"Megan Burker and Sarah Bach are two very seasoned attackers," stated Uhlfelder. "Their job is to put the ball in the net and control the pace of our offense. Sarah has also earned the reputation of being very tough in the hunt for possession of ground balls. But when it comes down to our settled offense, we strive for a well-balanced scoring attack. Michelle DeChant is a threat this year after spending the fall improving her moves and ability to finish."
The challenge for the Stanford attack in the upcoming season will be replacing one of the program's most prolific scorers, as the team lost Abbi Hills to graduation following the 2004 season. Hills, who paced the team with 32 goals a year ago, finished her career on the Farm ranked second on the Cardinal career goals chart with 114 goals. Hills is beginning her first season as an assistant coach at Cornell, who Stanford plays on March 19th.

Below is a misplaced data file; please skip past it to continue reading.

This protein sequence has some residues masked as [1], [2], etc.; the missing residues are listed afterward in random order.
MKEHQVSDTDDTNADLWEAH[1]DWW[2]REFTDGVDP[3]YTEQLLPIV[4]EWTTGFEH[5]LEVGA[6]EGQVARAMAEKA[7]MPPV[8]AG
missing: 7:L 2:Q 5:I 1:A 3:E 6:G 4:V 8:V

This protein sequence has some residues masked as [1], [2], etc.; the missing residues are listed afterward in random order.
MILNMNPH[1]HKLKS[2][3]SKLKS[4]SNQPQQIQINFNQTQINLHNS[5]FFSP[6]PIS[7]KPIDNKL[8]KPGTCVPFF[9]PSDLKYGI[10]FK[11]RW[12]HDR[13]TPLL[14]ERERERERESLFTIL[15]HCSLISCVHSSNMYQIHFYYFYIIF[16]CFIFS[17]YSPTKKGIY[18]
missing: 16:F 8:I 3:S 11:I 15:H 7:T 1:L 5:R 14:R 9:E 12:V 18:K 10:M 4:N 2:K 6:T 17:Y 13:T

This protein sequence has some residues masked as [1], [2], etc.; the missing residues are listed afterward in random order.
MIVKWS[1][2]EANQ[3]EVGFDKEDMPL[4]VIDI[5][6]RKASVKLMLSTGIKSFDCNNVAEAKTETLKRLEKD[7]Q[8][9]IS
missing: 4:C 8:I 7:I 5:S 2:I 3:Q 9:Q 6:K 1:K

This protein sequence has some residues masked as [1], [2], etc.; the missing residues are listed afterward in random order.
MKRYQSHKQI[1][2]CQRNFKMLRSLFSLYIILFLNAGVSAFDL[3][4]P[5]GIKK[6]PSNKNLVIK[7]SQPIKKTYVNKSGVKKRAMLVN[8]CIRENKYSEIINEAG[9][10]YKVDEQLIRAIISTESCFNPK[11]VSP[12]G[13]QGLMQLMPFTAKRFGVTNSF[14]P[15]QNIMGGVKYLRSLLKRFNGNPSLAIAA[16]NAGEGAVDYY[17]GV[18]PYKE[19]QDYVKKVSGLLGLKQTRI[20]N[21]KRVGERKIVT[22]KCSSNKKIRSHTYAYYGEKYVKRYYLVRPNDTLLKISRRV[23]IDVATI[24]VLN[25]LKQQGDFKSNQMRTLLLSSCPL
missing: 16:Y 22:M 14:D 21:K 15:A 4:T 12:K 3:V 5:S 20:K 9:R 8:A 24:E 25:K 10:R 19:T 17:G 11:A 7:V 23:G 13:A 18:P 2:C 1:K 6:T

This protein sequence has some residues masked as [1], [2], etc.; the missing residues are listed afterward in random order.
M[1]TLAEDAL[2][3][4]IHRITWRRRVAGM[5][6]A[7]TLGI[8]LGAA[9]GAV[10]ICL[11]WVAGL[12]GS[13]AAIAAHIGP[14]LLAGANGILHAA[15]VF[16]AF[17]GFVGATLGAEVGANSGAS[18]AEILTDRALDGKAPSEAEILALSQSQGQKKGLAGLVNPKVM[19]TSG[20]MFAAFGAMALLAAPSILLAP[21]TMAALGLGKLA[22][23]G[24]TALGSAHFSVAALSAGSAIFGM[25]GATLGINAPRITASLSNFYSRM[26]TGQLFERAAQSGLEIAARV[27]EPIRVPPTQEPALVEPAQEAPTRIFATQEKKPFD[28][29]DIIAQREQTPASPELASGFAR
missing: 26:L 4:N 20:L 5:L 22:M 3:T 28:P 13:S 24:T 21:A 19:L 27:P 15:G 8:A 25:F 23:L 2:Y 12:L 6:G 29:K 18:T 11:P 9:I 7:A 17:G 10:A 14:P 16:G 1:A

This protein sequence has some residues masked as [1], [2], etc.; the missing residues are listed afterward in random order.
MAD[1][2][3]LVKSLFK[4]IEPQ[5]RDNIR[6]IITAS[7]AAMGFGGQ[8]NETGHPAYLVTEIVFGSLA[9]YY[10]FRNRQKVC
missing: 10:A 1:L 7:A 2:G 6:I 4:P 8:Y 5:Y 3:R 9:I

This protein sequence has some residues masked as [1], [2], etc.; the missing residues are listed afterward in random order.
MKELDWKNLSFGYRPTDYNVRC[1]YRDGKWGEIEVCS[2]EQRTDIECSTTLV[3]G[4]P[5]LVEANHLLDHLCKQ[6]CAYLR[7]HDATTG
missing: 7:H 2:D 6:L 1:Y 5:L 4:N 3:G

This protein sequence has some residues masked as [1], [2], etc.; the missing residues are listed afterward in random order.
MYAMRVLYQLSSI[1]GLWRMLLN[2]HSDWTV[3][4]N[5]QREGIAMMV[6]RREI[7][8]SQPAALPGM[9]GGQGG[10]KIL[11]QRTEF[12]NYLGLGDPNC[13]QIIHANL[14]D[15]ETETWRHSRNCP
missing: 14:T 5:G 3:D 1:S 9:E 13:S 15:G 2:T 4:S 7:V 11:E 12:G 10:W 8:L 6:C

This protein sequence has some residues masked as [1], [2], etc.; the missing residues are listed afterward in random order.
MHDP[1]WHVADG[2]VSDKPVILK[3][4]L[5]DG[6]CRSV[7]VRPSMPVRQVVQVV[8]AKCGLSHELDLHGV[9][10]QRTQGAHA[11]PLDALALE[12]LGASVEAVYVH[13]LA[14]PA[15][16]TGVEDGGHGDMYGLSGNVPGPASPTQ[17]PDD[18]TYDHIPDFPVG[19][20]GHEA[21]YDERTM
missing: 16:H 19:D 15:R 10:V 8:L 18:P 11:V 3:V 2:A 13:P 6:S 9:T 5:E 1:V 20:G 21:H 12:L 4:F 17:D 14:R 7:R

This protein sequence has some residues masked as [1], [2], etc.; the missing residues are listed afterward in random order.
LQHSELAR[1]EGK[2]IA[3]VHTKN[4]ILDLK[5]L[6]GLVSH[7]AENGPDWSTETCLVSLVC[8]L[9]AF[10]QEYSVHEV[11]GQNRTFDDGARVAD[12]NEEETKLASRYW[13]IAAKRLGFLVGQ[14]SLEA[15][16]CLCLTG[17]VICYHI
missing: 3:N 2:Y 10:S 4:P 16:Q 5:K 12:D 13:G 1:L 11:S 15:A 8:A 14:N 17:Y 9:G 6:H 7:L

The Cardinal midfield should be one of the team's main strengths as seniors Nina Pantano and Kelsey Twist make up the heart of an experienced unit, and will serve as captains of the 2005 squad along with Burker. Both Pantano and Twist have started all 54 games that they've appeared in during their three seasons on The Farm, and the names of both players litter the Cardinal lacrosse record book in nearly every category. The duo will be expected to be most visible in the team's defensive presence, as well as score goals and start fast breaks.